God I wish C7 the best man. Rough few years they've been having lately.

All their work on the various Warhammer games has kept them plenty busy. I almost think this is part of their not having other licenses renewed. They just did not have the time and manpower to devote to them all.

I am looking forward to this because it may mean being able to find people to play it. I had looked at the most recent edition of the game, back when C7 still had their own forums and I was looking at everything else they made besides TOR, and also looked at Space 1889, but the usual problem of getting people to want to learn a new system reared it's ugly head.
 

GuyBoy

Adventurer
I remember staying with my Nan as a young boy in the late 1960s. My nan was full on East End and had been born in 1905. Her mum, however, had been born in 1880 and her house still had an outside loo in the garden. My great-nan would always tell me that, if I used the loo, “Jack the Ripper would get me.”
I guess that threat had been used against her as a child. It would have been realistically terrifying for her, and was still pretty disturbing for my 6 year old brain!

So, Victoriana from C7 it is for me.

PS Canning Town for any Londoners interested, and, yes, I can do rhyming slang pretty well (aka thieves’ cant)
 

John R Davis

Explorer
I love Victorian games but always thought this had just too much magic / fantasy. Lots TV series in this theme at the moment so I hope it does well. They will have paid an insane amount for the WHFRP licence so need new stuff to do well.
 

Emmetation

Villager
I wonder if they'll do any rewriting? I owned a copy of an older edition years ago (no idea where it is now) but I'm pretty sure that it tied D&D-esque races directly to real-world regions. So basically humans came from western Europe, while (for instance) Africans were orcs. I remember being a little skeezed by it at the time, and that was a long time ago. There's less tolerance for that sort of thing now.

Happy to be corrected if my memory is letting me down (it is possible I'm thinking of another setting), but if this is how it was, then I think a bit of a retcon would be appropriate.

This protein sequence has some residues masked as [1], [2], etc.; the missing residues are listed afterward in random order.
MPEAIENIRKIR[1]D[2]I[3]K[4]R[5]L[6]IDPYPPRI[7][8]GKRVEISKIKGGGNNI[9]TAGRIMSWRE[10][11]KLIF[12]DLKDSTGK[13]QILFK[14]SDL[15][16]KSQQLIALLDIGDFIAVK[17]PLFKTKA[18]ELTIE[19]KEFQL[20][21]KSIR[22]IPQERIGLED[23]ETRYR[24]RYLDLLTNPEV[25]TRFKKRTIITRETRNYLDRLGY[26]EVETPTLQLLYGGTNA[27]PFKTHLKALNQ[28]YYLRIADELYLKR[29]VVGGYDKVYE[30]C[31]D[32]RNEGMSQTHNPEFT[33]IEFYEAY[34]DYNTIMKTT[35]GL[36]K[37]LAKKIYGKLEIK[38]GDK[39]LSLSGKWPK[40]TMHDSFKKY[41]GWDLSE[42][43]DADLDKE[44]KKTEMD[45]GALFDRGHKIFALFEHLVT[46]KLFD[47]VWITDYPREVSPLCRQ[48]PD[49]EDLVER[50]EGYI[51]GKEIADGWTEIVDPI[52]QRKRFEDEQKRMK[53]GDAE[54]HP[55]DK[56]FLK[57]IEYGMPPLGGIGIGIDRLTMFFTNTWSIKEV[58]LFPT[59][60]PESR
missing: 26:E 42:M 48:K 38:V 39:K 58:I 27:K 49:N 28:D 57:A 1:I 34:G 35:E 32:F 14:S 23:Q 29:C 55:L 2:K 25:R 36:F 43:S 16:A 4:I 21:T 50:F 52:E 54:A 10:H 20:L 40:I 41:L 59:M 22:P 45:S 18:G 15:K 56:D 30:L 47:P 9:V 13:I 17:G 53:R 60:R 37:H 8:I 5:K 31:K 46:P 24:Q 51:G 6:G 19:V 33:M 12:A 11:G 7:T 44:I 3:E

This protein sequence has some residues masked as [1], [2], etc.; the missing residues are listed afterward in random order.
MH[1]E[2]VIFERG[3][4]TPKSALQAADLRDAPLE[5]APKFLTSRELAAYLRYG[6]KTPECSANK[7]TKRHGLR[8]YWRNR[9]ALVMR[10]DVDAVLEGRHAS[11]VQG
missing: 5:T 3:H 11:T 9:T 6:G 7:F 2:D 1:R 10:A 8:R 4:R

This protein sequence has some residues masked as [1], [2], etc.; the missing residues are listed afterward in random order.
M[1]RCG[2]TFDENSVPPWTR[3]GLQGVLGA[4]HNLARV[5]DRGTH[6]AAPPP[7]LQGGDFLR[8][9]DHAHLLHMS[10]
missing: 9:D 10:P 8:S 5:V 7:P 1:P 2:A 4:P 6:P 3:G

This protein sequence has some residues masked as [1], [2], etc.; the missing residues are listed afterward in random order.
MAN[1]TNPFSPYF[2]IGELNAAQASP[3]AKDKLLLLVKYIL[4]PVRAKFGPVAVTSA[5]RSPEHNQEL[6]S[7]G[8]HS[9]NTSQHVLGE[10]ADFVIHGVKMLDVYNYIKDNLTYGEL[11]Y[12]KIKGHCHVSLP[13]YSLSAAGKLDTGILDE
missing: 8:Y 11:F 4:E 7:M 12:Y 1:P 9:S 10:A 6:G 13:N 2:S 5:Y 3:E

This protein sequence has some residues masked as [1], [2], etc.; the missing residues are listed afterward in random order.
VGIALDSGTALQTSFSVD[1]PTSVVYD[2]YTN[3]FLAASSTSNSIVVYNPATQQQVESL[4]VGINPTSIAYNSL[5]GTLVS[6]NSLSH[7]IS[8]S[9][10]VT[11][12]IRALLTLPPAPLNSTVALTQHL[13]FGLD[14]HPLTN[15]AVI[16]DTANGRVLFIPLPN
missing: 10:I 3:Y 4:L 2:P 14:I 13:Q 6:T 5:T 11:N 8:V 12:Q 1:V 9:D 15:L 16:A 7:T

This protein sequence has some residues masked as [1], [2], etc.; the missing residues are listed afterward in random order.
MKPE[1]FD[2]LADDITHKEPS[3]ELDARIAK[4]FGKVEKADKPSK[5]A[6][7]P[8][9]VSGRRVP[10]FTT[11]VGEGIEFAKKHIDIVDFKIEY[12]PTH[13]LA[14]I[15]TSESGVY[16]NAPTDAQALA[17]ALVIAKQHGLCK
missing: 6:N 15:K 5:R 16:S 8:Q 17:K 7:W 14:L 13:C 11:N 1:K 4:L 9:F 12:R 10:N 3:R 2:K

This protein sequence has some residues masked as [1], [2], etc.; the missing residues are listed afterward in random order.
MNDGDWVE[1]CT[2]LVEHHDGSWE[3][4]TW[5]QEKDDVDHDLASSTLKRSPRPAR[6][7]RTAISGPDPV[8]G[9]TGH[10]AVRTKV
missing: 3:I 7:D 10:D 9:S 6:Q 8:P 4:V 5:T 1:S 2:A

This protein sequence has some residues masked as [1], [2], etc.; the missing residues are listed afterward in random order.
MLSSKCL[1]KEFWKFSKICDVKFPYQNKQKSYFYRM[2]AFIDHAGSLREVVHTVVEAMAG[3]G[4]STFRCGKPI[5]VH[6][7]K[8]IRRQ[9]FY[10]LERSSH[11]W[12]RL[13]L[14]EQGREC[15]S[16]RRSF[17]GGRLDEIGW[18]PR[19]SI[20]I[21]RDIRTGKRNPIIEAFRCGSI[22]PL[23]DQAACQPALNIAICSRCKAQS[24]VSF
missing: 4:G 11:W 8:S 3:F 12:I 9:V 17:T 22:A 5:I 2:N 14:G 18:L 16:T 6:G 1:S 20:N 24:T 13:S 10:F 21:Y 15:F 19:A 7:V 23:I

EDIT: found my old copy, and I was indeed misremembering here. The orcs = Africans setting must have been something else, probably some long-lost product of the d20 glut. Sorry for confusing the issue.
C7 staff here!

We will have plenty of Dev diaries over the next few months to dive into the details, but the short answer is that yes this is partially a reimagining of Victoriana. Things won't be the same as in previous editions. For example, number of the races from previous editions have been reconceptualised and altered to fit with the new "lineages" we've created. We don't have elves and dwarves for instance, but instead have elderan and khaldi. They stem from the original fantasy ideal but have changed as they've merged with human society. The name change isn't just superficial, we did it to avoid the baggage and assumptions that comes with saying "this character is a dwarf"

As I said, we'll have more in the coming months and can't wait to share it with folks!

EDIT: Forgot to say, Khaldi actually encompasses multiple fantasy races, so they are dwarves, halflings, and gnomes all rolled into one
 
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You should take care. I have found some isekai webcomics about girls reading novels, or otome videogames, set in a fantasy Victorian-age world and later in their reincarnation are born within these universes.
 

vincegetorix

Jewel of the North
You should take care. I have found some isekai webcomics about girls reading novels, or otome videogames, set in a fantasy Victorian-age world and later in their reincarnation are born within these universes.
So what?

I dont think ''Fantasy Victorian-age'' is a copyrighted idea. Carnival Row doesnt have to pay license fees to the creators of Arcanum or The Golden Compass...